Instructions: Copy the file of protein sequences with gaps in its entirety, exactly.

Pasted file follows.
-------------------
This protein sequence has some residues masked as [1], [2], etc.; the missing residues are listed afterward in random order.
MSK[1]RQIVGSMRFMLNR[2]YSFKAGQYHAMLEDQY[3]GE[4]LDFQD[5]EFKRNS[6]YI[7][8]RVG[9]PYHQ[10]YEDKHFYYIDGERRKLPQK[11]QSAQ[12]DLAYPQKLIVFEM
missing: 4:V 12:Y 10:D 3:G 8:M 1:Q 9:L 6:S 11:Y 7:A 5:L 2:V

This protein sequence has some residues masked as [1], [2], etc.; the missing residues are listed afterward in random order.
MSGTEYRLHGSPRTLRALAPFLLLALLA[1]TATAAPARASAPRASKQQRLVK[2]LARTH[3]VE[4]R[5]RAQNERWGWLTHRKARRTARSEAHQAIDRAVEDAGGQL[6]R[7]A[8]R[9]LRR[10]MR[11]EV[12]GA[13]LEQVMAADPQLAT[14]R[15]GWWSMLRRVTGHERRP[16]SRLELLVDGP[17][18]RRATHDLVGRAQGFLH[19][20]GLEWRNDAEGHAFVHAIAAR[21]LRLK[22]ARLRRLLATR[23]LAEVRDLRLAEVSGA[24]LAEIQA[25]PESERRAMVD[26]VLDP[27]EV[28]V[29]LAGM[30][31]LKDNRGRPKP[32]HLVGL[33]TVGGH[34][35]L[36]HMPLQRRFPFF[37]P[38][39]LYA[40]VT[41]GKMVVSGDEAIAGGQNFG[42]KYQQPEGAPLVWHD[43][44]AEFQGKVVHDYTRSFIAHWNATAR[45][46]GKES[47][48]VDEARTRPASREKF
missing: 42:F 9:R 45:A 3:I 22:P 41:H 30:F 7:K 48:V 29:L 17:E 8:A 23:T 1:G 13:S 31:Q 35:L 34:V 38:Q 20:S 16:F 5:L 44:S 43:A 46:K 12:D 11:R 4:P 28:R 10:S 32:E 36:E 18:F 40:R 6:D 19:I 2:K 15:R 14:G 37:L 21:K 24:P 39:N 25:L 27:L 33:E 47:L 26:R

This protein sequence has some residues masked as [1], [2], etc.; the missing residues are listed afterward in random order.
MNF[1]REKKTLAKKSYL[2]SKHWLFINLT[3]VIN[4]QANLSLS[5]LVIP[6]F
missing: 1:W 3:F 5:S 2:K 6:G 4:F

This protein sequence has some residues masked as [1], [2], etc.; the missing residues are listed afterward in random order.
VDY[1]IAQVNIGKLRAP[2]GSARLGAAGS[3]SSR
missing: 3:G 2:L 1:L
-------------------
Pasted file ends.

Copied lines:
This protein sequence has some residues masked as [1], [2], etc.; the missing residues are listed afterward in random order.
MSK[1]RQIVGSMRFMLNR[2]YSFKAGQYHAMLEDQY[3]GE[4]LDFQD[5]EFKRNS[6]YI[7][8]RVG[9]PYHQ[10]YEDKHFYYIDGERRKLPQK[11]QSAQ[12]DLAYPQKLIVFEM
missing: 4:V 12:Y 10:D 3:G 8:M 1:Q 9:L 6:S 11:Y 7:A 5:L 2:V

This protein sequence has some residues masked as [1], [2], etc.; the missing residues are listed afterward in random order.
MSGTEYRLHGSPRTLRALAPFLLLALLA[1]TATAAPARASAPRASKQQRLVK[2]LARTH[3]VE[4]R[5]RAQNERWGWLTHRKARRTARSEAHQAIDRAVEDAGGQL[6]R[7]A[8]R[9]LRR[10]MR[11]EV[12]GA[13]LEQVMAADPQLAT[14]R[15]GWWSMLRRVTGHERRP[16]SRLELLVDGP[17][18]RRATHDLVGRAQGFLH[19][20]GLEWRNDAEGHAFVHAIAAR[21]LRLK[22]ARLRRLLATR[23]LAEVRDLRLAEVSGA[24]LAEIQA[25]PESERRAMVD[26]VLDP[27]EV[28]V[29]LAGM[30][31]LKDNRGRPKP[32]HLVGL[33]TVGGH[34][35]L[36]HMPLQRRFPFF[37]P[38][39]LYA[40]VT[41]GKMVVSGDEAIAGGQNFG[42]KYQQPEGAPLVWHD[43][44]AEFQGKVVHDYTRSFIAHWNATAR[45][46]GKES[47][48]VDEARTRPASREKF
missing: 42:F 9:R 45:A 3:I 22:P 41:H 30:F 7:K 48:V 29:L 17:E 8:A 23:T 1:G 13:S 31:Q 35:L 34:V 38:Q 20:S 16:F 5:L 44:S 43:A 46:K 12:D 11:R 4:P 28:R 10:S 32:E 36:E 18:F 40:R 6:D 19:I 2:K 15:R 14:G 37:L 21:K 24:P 39:N 25:L 27:L 33:E 47:L 26:R

This protein sequence has some residues masked as [1], [2], etc.; the missing residues are listed afterward in random order.
MNF[1]REKKTLAKKSYL[2]SKHWLFINLT[3]VIN[4]QANLSLS[5]LVIP[6]F
missing: 1:W 3:F 5:S 2:K 6:G 4:F

This protein sequence has some residues masked as [1], [2], etc.; the missing residues are listed afterward in random order.
VDY[1]IAQVNIGKLRAP[2]GSARLGAAGS[3]SSR
missing: 3:G 2:L 1:L